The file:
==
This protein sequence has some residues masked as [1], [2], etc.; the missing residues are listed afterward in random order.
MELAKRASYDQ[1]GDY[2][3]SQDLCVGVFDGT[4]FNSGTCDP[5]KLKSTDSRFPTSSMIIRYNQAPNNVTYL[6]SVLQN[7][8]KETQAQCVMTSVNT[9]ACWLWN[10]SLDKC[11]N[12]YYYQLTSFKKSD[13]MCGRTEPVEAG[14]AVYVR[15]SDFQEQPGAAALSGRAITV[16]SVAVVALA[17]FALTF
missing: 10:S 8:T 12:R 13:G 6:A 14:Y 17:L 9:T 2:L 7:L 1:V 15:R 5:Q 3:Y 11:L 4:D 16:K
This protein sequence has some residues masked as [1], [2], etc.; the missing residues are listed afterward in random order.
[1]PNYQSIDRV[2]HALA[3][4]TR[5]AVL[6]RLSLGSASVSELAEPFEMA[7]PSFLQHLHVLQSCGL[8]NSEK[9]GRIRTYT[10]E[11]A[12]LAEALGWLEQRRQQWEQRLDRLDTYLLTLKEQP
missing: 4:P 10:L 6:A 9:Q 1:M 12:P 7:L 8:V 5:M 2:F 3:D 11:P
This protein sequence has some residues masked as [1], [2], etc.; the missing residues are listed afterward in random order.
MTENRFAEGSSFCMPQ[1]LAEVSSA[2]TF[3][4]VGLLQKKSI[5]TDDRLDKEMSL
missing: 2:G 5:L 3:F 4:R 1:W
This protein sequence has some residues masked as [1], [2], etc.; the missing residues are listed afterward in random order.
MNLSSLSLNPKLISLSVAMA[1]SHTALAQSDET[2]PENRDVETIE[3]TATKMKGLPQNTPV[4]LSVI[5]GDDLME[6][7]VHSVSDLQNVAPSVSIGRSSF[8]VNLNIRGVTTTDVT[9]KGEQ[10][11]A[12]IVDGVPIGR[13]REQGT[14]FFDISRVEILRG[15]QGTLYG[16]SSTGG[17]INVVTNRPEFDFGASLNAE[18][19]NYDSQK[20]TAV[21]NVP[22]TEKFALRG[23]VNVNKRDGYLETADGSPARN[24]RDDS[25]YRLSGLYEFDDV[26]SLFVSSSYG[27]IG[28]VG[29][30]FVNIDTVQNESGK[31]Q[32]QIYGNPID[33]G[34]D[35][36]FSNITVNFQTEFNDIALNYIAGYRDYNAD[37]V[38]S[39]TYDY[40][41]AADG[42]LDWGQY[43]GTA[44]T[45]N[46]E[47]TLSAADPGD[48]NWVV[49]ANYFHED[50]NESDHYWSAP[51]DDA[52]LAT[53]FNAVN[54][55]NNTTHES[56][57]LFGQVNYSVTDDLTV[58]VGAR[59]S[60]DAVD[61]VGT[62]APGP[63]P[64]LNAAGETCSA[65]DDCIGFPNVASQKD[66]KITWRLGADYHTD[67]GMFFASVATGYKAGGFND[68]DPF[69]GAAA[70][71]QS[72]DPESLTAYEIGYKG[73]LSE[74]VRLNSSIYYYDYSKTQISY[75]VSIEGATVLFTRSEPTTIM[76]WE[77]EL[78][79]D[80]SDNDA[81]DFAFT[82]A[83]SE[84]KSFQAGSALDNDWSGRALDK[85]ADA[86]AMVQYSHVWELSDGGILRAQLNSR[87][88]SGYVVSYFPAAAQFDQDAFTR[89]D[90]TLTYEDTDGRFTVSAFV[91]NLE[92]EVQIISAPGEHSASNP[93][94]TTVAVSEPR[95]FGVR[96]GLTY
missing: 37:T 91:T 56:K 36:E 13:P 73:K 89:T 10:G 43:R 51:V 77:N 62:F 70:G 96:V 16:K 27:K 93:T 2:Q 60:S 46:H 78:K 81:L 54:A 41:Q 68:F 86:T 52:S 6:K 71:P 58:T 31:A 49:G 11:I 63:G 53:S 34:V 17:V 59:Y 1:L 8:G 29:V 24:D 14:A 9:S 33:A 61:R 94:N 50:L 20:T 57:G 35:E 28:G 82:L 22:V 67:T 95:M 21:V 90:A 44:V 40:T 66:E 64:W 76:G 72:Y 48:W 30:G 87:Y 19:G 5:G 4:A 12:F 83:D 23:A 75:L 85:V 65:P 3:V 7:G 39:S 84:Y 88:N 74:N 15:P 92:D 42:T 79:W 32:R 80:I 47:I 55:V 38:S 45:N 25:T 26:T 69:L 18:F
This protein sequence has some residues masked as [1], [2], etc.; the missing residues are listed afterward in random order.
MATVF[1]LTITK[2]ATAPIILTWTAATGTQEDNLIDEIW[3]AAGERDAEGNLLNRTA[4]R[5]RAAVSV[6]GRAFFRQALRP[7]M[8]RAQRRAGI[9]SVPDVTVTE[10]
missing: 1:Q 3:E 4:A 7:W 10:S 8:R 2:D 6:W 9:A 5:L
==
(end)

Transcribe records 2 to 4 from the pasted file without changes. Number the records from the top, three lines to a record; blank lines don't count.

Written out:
This protein sequence has some residues masked as [1], [2], etc.; the missing residues are listed afterward in random order.
[1]PNYQSIDRV[2]HALA[3][4]TR[5]AVL[6]RLSLGSASVSELAEPFEMA[7]PSFLQHLHVLQSCGL[8]NSEK[9]GRIRTYT[10]E[11]A[12]LAEALGWLEQRRQQWEQRLDRLDTYLLTLKEQP
missing: 4:P 10:L 6:A 9:Q 1:M 12:P 7:L 8:V 5:M 2:F 3:D 11:P
This protein sequence has some residues masked as [1], [2], etc.; the missing residues are listed afterward in random order.
MTENRFAEGSSFCMPQ[1]LAEVSSA[2]TF[3][4]VGLLQKKSI[5]TDDRLDKEMSL
missing: 2:G 5:L 3:F 4:R 1:W
This protein sequence has some residues masked as [1], [2], etc.; the missing residues are listed afterward in random order.
MNLSSLSLNPKLISLSVAMA[1]SHTALAQSDET[2]PENRDVETIE[3]TATKMKGLPQNTPV[4]LSVI[5]GDDLME[6][7]VHSVSDLQNVAPSVSIGRSSF[8]VNLNIRGVTTTDVT[9]KGEQ[10][11]A[12]IVDGVPIGR[13]REQGT[14]FFDISRVEILRG[15]QGTLYG[16]SSTGG[17]INVVTNRPEFDFGASLNAE[18][19]NYDSQK[20]TAV[21]NVP[22]TEKFALRG[23]VNVNKRDGYLETADGSPARN[24]RDDS[25]YRLSGLYEFDDV[26]SLFVSSSYG[27]IG[28]VG[29][30]FVNIDTVQNESGK[31]Q[32]QIYGNPID[33]G[34]D[35][36]FSNITVNFQTEFNDIALNYIAGYRDYNAD[37]V[38]S[39]TYDY[40][41]AADG[42]LDWGQY[43]GTA[44]T[45]N[46]E[47]TLSAADPGD[48]NWVV[49]ANYFHED[50]NESDHYWSAP[51]DDA[52]LAT[53]FNAVN[54][55]NNTTHES[56][57]LFGQVNYSVTDDLTV[58]VGAR[59]S[60]DAVD[61]VGT[62]APGP[63]P[64]LNAAGETCSA[65]DDCIGFPNVASQKD[66]KITWRLGADYHTD[67]GMFFASVATGYKAGGFND[68]DPF[69]GAAA[70][71]QS[72]DPESLTAYEIGYKG[73]LSE[74]VRLNSSIYYYDYSKTQISY[75]VSIEGATVLFTRSEPTTIM[76]WE[77]EL[78][79]D[80]SDNDA[81]DFAFT[82]A[83]SE[84]KSFQAGSALDNDWSGRALDK[85]ADA[86]AMVQYSHVWELSDGGILRAQLNSR[87][88]SGYVVSYFPAAAQFDQDAFTR[89]D[90]TLTYEDTDGRFTVSAFV[91]NLE[92]EVQIISAPGEHSASNP[93][94]TTVAVSEPR[95]FGVR[96]GLTY
missing: 37:T 91:T 56:K 36:E 13:P 73:K 89:T 10:G 43:R 51:V 77:N 62:F 70:G 96:V 16:K 27:K 93:T 2:Q 60:S 46:H 78:K 81:L 54:A 41:Q 68:F 86:T 52:S 6:K 71:P 58:T 31:A 49:G 11:I 63:G 53:S 34:V 17:V 59:Y 1:L 8:G 29:V 24:D 14:A 9:S 33:A 61:R 94:N 50:L 20:T 57:G 35:E 28:G 82:L 22:V 67:T 95:M 21:V 90:A 44:V 40:T 66:E 64:W 76:G 72:Y 48:W 30:G 87:Y 19:G 5:G 4:A 12:F 83:D 23:A 75:L 85:V 65:P 3:V 7:G 39:S 84:Y 88:N 74:N 15:P 92:D 42:T 79:W 32:R 80:I 47:I 55:V 38:S 45:N 25:T 26:T 69:L 18:F